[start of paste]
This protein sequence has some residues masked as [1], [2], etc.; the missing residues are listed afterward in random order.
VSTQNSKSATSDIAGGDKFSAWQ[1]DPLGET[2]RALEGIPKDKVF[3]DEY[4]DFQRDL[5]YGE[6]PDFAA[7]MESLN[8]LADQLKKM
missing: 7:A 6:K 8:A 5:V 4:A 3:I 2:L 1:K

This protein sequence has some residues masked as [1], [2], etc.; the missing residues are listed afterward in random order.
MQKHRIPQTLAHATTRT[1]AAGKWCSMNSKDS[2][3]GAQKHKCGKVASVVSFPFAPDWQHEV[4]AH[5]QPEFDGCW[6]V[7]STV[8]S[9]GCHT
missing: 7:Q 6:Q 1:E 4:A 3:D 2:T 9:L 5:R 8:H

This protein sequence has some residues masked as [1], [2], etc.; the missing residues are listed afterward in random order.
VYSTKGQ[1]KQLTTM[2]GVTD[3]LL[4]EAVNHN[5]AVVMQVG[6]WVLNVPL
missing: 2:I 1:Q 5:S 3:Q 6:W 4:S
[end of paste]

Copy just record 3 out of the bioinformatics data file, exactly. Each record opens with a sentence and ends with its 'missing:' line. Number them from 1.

This protein sequence has some residues masked as [1], [2], etc.; the missing residues are listed afterward in random order.
VYSTKGQ[1]KQLTTM[2]GVTD[3]LL[4]EAVNHN[5]AVVMQVG[6]WVLNVPL
missing: 2:I 1:Q 5:S 3:Q 6:W 4:S